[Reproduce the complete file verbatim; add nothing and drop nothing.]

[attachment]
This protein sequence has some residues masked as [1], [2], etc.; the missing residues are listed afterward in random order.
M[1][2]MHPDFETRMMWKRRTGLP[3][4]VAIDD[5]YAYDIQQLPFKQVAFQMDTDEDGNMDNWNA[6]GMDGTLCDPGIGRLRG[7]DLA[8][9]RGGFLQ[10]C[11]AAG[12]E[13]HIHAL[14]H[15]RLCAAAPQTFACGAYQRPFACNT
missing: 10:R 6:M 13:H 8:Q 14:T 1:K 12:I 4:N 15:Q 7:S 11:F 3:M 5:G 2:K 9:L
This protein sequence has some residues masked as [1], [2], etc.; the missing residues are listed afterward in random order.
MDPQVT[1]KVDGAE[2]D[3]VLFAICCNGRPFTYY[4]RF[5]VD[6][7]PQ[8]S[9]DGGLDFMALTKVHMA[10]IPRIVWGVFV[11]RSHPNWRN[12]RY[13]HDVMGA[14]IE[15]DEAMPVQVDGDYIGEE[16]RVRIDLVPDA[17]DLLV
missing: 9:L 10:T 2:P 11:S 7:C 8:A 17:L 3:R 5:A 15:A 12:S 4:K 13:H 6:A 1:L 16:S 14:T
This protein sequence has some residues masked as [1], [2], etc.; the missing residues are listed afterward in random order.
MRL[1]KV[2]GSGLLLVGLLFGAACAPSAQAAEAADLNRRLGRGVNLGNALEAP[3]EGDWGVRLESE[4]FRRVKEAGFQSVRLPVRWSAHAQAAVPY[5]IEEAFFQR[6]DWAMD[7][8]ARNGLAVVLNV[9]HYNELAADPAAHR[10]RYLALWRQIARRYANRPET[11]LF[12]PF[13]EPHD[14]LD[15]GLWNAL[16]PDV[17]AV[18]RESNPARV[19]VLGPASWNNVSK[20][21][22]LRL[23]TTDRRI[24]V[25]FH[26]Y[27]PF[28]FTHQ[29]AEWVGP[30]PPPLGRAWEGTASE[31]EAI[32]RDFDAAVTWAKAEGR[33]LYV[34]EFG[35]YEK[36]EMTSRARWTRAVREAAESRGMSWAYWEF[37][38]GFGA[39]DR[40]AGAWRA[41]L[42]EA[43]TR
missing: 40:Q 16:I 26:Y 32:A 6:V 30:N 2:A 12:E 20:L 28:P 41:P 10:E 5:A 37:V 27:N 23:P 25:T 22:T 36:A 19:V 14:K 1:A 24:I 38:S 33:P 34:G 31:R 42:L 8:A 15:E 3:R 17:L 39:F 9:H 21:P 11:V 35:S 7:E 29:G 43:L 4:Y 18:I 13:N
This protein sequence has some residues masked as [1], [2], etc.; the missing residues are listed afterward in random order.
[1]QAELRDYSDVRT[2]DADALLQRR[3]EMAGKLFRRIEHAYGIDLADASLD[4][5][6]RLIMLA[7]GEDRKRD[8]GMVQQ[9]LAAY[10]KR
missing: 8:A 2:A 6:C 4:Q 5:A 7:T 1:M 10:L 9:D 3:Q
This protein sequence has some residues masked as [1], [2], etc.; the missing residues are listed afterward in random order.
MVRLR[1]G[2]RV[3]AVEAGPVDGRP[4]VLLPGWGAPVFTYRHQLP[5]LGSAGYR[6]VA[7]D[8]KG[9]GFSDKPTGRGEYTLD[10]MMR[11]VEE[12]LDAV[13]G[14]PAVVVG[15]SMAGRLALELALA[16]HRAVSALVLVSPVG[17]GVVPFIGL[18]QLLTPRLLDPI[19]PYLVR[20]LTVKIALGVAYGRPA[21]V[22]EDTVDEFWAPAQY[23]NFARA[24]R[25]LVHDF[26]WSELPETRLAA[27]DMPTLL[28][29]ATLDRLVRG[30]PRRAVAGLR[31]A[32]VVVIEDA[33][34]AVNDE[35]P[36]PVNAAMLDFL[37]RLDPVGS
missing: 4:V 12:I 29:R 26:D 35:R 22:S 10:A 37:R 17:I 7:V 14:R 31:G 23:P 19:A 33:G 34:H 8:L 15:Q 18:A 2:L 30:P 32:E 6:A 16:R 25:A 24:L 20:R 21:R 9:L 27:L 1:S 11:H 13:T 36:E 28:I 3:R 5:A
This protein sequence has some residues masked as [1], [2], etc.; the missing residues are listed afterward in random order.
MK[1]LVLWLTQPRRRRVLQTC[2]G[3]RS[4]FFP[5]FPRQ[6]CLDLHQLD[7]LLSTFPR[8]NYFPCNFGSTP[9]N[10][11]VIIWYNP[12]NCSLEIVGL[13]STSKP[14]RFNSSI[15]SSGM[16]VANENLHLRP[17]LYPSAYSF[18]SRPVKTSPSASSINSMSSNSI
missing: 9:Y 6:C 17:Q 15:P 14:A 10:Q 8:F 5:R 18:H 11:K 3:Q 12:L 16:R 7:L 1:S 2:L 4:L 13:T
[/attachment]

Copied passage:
This protein sequence has some residues masked as [1], [2], etc.; the missing residues are listed afterward in random order.
M[1][2]MHPDFETRMMWKRRTGLP[3][4]VAIDD[5]YAYDIQQLPFKQVAFQMDTDEDGNMDNWNA[6]GMDGTLCDPGIGRLRG[7]DLA[8][9]RGGFLQ[10]C[11]AAG[12]E[13]HIHAL[14]H[15]RLCAAAPQTFACGAYQRPFACNT
missing: 10:R 6:M 13:H 8:Q 14:T 1:K 12:I 4:N 15:Q 7:S 11:F 3:M 5:G 2:K 9:L
This protein sequence has some residues masked as [1], [2], etc.; the missing residues are listed afterward in random order.
MDPQVT[1]KVDGAE[2]D[3]VLFAICCNGRPFTYY[4]RF[5]VD[6][7]PQ[8]S[9]DGGLDFMALTKVHMA[10]IPRIVWGVFV[11]RSHPNWRN[12]RY[13]HDVMGA[14]IE[15]DEAMPVQVDGDYIGEE[16]RVRIDLVPDA[17]DLLV
missing: 9:L 10:T 2:P 11:S 7:C 8:A 17:L 3:R 5:A 15:A 12:S 4:K 13:H 6:A 1:L 16:S 14:T
This protein sequence has some residues masked as [1], [2], etc.; the missing residues are listed afterward in random order.
MRL[1]KV[2]GSGLLLVGLLFGAACAPSAQAAEAADLNRRLGRGVNLGNALEAP[3]EGDWGVRLESE[4]FRRVKEAGFQSVRLPVRWSAHAQAAVPY[5]IEEAFFQR[6]DWAMD[7][8]ARNGLAVVLNV[9]HYNELAADPAAHR[10]RYLALWRQIARRYANRPET[11]LF[12]PF[13]EPHD[14]LD[15]GLWNAL[16]PDV[17]AV[18]RESNPARV[19]VLGPASWNNVSK[20][21][22]LRL[23]TTDRRI[24]V[25]FH[26]Y[27]PF[28]FTHQ[29]AEWVGP[30]PPPLGRAWEGTASE[31]EAI[32]RDFDAAVTWAKAEGR[33]LYV[34]EFG[35]YEK[36]EMTSRARWTRAVREAAESRGMSWAYWEF[37][38]GFGA[39]DR[40]AGAWRA[41]L[42]EA[43]TR
missing: 40:Q 16:I 26:Y 32:A 6:V 30:N 2:A 12:E 20:L 28:P 41:P 10:E 5:A 37:V 27:N 23:P 25:T 22:T 36:A 19:V 14:K 1:A 24:I 38:S 33:P 34:G 31:R 42:L 8:A 15:E 3:R 17:L 39:F 9:H 21:P 11:V 35:S 7:E 29:G 43:L 4:Y 18:I 13:N
This protein sequence has some residues masked as [1], [2], etc.; the missing residues are listed afterward in random order.
[1]QAELRDYSDVRT[2]DADALLQRR[3]EMAGKLFRRIEHAYGIDLADASLD[4][5][6]RLIMLA[7]GEDRKRD[8]GMVQQ[9]LAAY[10]KR
missing: 8:A 2:A 6:C 4:Q 5:A 7:T 1:M 10:L 9:D 3:Q
This protein sequence has some residues masked as [1], [2], etc.; the missing residues are listed afterward in random order.
MVRLR[1]G[2]RV[3]AVEAGPVDGRP[4]VLLPGWGAPVFTYRHQLP[5]LGSAGYR[6]VA[7]D[8]KG[9]GFSDKPTGRGEYTLD[10]MMR[11]VEE[12]LDAV[13]G[14]PAVVVG[15]SMAGRLALELALA[16]HRAVSALVLVSPVG[17]GVVPFIGL[18]QLLTPRLLDPI[19]PYLVR[20]LTVKIALGVAYGRPA[21]V[22]EDTVDEFWAPAQY[23]NFARA[24]R[25]LVHDF[26]WSELPETRLAA[27]DMPTLL[28][29]ATLDRLVRG[30]PRRAVAGLR[31]A[32]VVVIEDA[33][34]AVNDE[35]P[36]PVNAAMLDFL[37]RLDPVGS
missing: 4:V 12:I 29:R 26:D 35:R 22:S 10:A 37:R 17:I 7:V 14:R 31:G 23:P 19:A 33:G 34:H 8:L 15:Q 18:A 2:L 30:P 32:E 6:A 16:R 25:A 24:L 20:R 21:R 9:L 27:L 1:S 11:H 13:T 36:E 28:I 3:R 5:A
This protein sequence has some residues masked as [1], [2], etc.; the missing residues are listed afterward in random order.
MK[1]LVLWLTQPRRRRVLQTC[2]G[3]RS[4]FFP[5]FPRQ[6]CLDLHQLD[7]LLSTFPR[8]NYFPCNFGSTP[9]N[10][11]VIIWYNP[12]NCSLEIVGL[13]STSKP[14]RFNSSI[15]SSGM[16]VANENLHLRP[17]LYPSAYSF[18]SRPVKTSPSASSINSMSSNSI
missing: 9:Y 6:C 17:Q 15:P 14:A 10:Q 8:F 5:R 18:H 11:K 3:Q 12:L 16:R 7:L 1:S 2:L 4:L 13:T